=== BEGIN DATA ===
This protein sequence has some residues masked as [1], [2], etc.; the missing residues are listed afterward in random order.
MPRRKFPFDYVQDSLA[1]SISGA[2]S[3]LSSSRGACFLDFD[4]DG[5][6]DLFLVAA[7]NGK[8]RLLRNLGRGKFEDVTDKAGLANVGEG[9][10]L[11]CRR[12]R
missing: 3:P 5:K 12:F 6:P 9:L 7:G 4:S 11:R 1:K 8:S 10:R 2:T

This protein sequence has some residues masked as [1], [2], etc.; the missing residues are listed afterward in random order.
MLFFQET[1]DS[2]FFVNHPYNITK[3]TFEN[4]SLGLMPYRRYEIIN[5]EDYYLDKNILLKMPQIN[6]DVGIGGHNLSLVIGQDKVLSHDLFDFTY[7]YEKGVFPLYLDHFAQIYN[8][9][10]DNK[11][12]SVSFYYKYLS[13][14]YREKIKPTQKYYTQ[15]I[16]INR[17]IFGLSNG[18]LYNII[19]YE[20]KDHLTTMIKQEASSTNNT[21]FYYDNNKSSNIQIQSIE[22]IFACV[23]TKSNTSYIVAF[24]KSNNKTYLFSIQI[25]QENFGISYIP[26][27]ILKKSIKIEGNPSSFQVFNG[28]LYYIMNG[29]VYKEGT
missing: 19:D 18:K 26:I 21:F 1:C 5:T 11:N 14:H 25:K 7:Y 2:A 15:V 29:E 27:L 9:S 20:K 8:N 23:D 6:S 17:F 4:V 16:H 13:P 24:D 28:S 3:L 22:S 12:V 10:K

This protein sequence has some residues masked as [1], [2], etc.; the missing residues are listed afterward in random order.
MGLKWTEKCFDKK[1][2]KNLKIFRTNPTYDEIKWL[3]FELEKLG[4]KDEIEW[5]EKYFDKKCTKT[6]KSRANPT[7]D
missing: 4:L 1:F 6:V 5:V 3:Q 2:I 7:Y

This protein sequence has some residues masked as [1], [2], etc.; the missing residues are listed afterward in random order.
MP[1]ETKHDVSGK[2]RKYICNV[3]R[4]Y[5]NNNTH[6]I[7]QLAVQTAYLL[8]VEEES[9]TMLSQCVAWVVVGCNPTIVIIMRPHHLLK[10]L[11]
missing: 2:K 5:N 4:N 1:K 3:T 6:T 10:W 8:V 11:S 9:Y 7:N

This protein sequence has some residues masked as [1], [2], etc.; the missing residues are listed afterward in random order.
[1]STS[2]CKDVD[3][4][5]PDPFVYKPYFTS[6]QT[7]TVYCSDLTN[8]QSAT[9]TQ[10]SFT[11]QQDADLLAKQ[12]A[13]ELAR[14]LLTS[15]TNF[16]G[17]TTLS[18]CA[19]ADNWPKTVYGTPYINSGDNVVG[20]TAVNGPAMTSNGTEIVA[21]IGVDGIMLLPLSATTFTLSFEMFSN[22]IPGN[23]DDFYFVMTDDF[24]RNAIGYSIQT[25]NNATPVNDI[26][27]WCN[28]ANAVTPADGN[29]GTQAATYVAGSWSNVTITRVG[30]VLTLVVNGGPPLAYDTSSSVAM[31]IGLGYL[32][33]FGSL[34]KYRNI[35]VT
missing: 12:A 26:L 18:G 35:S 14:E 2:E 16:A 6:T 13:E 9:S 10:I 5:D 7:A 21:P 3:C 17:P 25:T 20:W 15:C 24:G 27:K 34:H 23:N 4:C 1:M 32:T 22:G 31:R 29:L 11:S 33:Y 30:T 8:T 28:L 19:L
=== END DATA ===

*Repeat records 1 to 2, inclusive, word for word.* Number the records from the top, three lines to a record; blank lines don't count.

This protein sequence has some residues masked as [1], [2], etc.; the missing residues are listed afterward in random order.
MPRRKFPFDYVQDSLA[1]SISGA[2]S[3]LSSSRGACFLDFD[4]DG[5][6]DLFLVAA[7]NGK[8]RLLRNLGRGKFEDVTDKAGLANVGEG[9][10]L[11]CRR[12]R
missing: 3:P 5:K 12:F 6:P 9:L 7:G 4:S 11:R 1:K 8:S 10:R 2:T

This protein sequence has some residues masked as [1], [2], etc.; the missing residues are listed afterward in random order.
MLFFQET[1]DS[2]FFVNHPYNITK[3]TFEN[4]SLGLMPYRRYEIIN[5]EDYYLDKNILLKMPQIN[6]DVGIGGHNLSLVIGQDKVLSHDLFDFTY[7]YEKGVFPLYLDHFAQIYN[8][9][10]DNK[11][12]SVSFYYKYLS[13][14]YREKIKPTQKYYTQ[15]I[16]INR[17]IFGLSNG[18]LYNII[19]YE[20]KDHLTTMIKQEASSTNNT[21]FYYDNNKSSNIQIQSIE[22]IFACV[23]TKSNTSYIVAF[24]KSNNKTYLFSIQI[25]QENFGISYIP[26][27]ILKKSIKIEGNPSSFQVFNG[28]LYYIMNG[29]VYKEGT
missing: 19:D 18:K 26:I 21:F 1:C 5:T 11:N 14:H 25:K 7:Y 2:A 15:V 29:E 27:L 9:S 20:K 8:N 23:D 6:S 17:F 4:V 16:H 13:P 24:D 28:S 3:L 22:S 12:V 10:K